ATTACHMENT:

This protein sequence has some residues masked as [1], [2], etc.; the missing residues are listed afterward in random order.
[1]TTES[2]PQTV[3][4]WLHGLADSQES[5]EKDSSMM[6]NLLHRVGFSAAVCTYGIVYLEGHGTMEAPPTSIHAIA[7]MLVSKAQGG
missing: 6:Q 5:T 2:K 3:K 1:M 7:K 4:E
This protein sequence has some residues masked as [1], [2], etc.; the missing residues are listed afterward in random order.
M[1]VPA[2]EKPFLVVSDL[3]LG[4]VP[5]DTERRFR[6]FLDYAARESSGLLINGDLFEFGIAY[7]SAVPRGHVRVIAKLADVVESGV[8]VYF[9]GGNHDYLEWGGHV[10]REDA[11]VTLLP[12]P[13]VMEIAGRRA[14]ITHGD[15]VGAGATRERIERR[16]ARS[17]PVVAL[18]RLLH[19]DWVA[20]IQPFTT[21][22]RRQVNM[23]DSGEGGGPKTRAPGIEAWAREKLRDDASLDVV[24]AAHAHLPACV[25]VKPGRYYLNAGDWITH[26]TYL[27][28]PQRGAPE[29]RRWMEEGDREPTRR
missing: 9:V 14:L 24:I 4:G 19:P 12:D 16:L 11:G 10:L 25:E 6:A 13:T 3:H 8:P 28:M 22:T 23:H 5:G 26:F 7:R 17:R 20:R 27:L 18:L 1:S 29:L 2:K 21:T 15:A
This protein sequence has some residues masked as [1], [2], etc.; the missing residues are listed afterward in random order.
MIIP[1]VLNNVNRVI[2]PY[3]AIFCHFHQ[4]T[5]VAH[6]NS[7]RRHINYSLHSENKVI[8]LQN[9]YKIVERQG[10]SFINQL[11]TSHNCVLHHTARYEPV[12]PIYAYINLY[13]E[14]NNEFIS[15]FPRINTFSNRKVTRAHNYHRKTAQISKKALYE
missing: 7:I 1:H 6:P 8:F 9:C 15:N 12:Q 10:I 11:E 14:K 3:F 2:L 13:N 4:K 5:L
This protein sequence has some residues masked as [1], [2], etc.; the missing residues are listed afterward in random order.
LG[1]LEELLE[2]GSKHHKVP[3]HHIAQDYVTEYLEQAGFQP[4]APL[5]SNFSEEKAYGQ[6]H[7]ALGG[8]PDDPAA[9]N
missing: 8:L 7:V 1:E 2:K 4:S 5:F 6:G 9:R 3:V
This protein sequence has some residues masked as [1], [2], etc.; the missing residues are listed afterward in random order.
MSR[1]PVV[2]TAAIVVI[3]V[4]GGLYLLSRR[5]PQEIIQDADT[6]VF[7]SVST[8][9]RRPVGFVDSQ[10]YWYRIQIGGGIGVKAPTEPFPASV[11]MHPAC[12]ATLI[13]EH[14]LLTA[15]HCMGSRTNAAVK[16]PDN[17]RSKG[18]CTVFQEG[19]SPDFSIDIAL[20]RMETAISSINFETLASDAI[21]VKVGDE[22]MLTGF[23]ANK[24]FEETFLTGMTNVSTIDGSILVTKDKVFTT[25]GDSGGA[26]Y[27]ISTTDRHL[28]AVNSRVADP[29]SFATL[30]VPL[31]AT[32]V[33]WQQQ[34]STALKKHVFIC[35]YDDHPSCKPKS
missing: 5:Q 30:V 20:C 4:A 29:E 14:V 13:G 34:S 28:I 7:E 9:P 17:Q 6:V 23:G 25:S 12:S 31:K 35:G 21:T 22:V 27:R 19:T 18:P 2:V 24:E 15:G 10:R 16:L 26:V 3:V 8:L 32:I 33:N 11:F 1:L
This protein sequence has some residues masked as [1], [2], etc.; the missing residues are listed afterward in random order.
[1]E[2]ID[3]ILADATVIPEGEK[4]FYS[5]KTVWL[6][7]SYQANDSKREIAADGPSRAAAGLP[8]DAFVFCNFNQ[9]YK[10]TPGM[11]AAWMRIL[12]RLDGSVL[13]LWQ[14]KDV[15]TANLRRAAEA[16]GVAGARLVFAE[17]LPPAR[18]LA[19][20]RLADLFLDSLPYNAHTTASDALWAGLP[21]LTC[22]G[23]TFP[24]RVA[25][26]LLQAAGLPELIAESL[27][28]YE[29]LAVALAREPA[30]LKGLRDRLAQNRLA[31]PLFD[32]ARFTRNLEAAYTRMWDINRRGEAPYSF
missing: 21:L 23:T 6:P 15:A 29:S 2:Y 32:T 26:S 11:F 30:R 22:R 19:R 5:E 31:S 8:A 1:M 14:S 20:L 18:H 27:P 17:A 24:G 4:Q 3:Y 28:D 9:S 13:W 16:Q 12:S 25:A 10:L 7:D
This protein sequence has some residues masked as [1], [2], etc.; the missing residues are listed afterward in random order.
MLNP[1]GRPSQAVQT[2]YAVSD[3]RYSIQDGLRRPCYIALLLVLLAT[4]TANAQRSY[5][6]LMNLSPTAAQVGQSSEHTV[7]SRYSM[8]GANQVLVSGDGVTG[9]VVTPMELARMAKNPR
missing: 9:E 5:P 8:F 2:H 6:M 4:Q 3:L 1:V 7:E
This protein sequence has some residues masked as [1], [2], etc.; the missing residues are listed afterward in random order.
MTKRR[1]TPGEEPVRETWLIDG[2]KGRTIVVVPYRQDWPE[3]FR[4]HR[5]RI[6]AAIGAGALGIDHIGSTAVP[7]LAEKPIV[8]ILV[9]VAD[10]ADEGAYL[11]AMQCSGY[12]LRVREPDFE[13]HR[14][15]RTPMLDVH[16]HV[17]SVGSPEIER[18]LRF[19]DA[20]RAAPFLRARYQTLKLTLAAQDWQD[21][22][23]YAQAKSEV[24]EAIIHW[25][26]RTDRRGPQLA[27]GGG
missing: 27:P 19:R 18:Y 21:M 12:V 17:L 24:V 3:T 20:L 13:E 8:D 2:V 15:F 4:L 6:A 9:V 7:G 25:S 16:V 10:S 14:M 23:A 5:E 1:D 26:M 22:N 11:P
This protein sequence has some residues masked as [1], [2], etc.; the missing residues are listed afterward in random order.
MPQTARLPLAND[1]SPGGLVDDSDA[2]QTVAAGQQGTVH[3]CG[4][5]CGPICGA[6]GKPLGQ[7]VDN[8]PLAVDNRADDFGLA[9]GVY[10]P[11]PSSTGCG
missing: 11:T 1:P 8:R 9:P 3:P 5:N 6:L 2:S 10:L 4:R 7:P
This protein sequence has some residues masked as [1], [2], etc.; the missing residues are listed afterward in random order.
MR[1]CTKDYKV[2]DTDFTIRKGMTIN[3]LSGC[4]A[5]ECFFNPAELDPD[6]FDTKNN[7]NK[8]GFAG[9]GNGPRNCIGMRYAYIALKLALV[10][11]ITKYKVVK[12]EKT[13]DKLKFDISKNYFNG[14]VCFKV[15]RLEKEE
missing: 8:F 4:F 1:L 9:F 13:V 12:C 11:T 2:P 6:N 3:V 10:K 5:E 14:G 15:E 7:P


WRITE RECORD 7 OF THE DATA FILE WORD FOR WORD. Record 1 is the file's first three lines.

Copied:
This protein sequence has some residues masked as [1], [2], etc.; the missing residues are listed afterward in random order.
MLNP[1]GRPSQAVQT[2]YAVSD[3]RYSIQDGLRRPCYIALLLVLLAT[4]TANAQRSY[5][6]LMNLSPTAAQVGQSSEHTV[7]SRYSM[8]GANQVLVSGDGVTG[9]VVTPMELARMAKNPR
missing: 9:E 5:P 8:F 2:H 6:M 4:Q 3:L 1:V 7:E